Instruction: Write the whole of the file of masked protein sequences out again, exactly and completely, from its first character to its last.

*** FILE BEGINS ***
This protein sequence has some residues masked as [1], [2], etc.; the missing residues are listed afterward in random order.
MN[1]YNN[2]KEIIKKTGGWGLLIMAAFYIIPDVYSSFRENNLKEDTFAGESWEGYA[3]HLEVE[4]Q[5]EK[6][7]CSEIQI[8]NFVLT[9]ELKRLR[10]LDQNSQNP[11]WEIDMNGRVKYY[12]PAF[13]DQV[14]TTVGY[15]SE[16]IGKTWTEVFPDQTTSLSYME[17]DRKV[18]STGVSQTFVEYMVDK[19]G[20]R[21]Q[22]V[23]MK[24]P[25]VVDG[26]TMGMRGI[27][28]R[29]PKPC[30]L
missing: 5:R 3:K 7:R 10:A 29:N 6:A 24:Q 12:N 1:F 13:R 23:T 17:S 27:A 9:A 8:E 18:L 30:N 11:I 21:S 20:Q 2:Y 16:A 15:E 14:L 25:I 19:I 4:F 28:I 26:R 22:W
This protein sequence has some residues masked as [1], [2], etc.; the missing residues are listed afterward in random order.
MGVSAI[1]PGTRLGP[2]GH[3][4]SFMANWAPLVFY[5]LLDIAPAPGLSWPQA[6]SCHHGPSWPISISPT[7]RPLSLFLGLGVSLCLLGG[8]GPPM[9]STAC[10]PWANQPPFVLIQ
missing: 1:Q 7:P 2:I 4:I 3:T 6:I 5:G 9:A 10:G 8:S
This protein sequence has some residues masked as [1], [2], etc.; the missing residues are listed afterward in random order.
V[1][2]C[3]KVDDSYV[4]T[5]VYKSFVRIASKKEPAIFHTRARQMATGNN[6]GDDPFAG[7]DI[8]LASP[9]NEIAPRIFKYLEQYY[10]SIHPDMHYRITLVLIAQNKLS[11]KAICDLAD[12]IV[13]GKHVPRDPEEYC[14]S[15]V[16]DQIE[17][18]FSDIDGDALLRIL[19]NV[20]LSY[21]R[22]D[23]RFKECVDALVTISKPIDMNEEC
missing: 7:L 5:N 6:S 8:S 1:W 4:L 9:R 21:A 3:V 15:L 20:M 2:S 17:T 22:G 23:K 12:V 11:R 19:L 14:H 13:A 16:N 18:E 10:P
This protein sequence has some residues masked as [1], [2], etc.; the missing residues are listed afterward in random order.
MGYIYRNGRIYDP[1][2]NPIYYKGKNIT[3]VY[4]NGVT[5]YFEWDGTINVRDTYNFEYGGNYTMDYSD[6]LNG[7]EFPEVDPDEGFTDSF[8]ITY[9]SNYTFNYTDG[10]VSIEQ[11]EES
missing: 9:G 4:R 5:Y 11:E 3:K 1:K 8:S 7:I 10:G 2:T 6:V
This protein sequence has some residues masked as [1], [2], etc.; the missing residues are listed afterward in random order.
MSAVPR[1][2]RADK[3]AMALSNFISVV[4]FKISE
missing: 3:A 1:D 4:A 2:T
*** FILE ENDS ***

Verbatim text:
This protein sequence has some residues masked as [1], [2], etc.; the missing residues are listed afterward in random order.
MN[1]YNN[2]KEIIKKTGGWGLLIMAAFYIIPDVYSSFRENNLKEDTFAGESWEGYA[3]HLEVE[4]Q[5]EK[6][7]CSEIQI[8]NFVLT[9]ELKRLR[10]LDQNSQNP[11]WEIDMNGRVKYY[12]PAF[13]DQV[14]TTVGY[15]SE[16]IGKTWTEVFPDQTTSLSYME[17]DRKV[18]STGVSQTFVEYMVDK[19]G[20]R[21]Q[22]V[23]MK[24]P[25]VVDG[26]TMGMRGI[27][28]R[29]PKPC[30]L
missing: 5:R 3:K 7:R 10:A 29:N 6:A 24:Q 12:N 1:F 13:R 23:T 17:S 27:A 9:A 8:E 18:L 30:N 11:I 21:S 20:Q 2:Y 16:A 15:E 14:L 25:I 19:I 4:F 28:I 26:R 22:W
This protein sequence has some residues masked as [1], [2], etc.; the missing residues are listed afterward in random order.
MGVSAI[1]PGTRLGP[2]GH[3][4]SFMANWAPLVFY[5]LLDIAPAPGLSWPQA[6]SCHHGPSWPISISPT[7]RPLSLFLGLGVSLCLLGG[8]GPPM[9]STAC[10]PWANQPPFVLIQ
missing: 1:Q 7:P 2:I 4:I 3:T 6:I 5:G 9:A 10:G 8:S
This protein sequence has some residues masked as [1], [2], etc.; the missing residues are listed afterward in random order.
V[1][2]C[3]KVDDSYV[4]T[5]VYKSFVRIASKKEPAIFHTRARQMATGNN[6]GDDPFAG[7]DI[8]LASP[9]NEIAPRIFKYLEQYY[10]SIHPDMHYRITLVLIAQNKLS[11]KAICDLAD[12]IV[13]GKHVPRDPEEYC[14]S[15]V[16]DQIE[17][18]FSDIDGDALLRIL[19]NV[20]LSY[21]R[22]D[23]RFKECVDALVTISKPIDMNEEC
missing: 7:L 5:N 6:S 8:S 1:W 4:L 9:R 21:A 3:V 15:L 20:M 2:S 17:T 22:G 23:K 12:V 11:R 19:L 14:H 13:A 16:N 18:E 10:P
This protein sequence has some residues masked as [1], [2], etc.; the missing residues are listed afterward in random order.
MGYIYRNGRIYDP[1][2]NPIYYKGKNIT[3]VY[4]NGVT[5]YFEWDGTINVRDTYNFEYGGNYTMDYSD[6]LNG[7]EFPEVDPDEGFTDSF[8]ITY[9]SNYTFNYTDG[10]VSIEQ[11]EES
missing: 9:G 4:R 5:Y 11:E 3:K 1:K 8:S 7:I 10:G 2:T 6:V
This protein sequence has some residues masked as [1], [2], etc.; the missing residues are listed afterward in random order.
MSAVPR[1][2]RADK[3]AMALSNFISVV[4]FKISE
missing: 3:A 1:D 4:A 2:T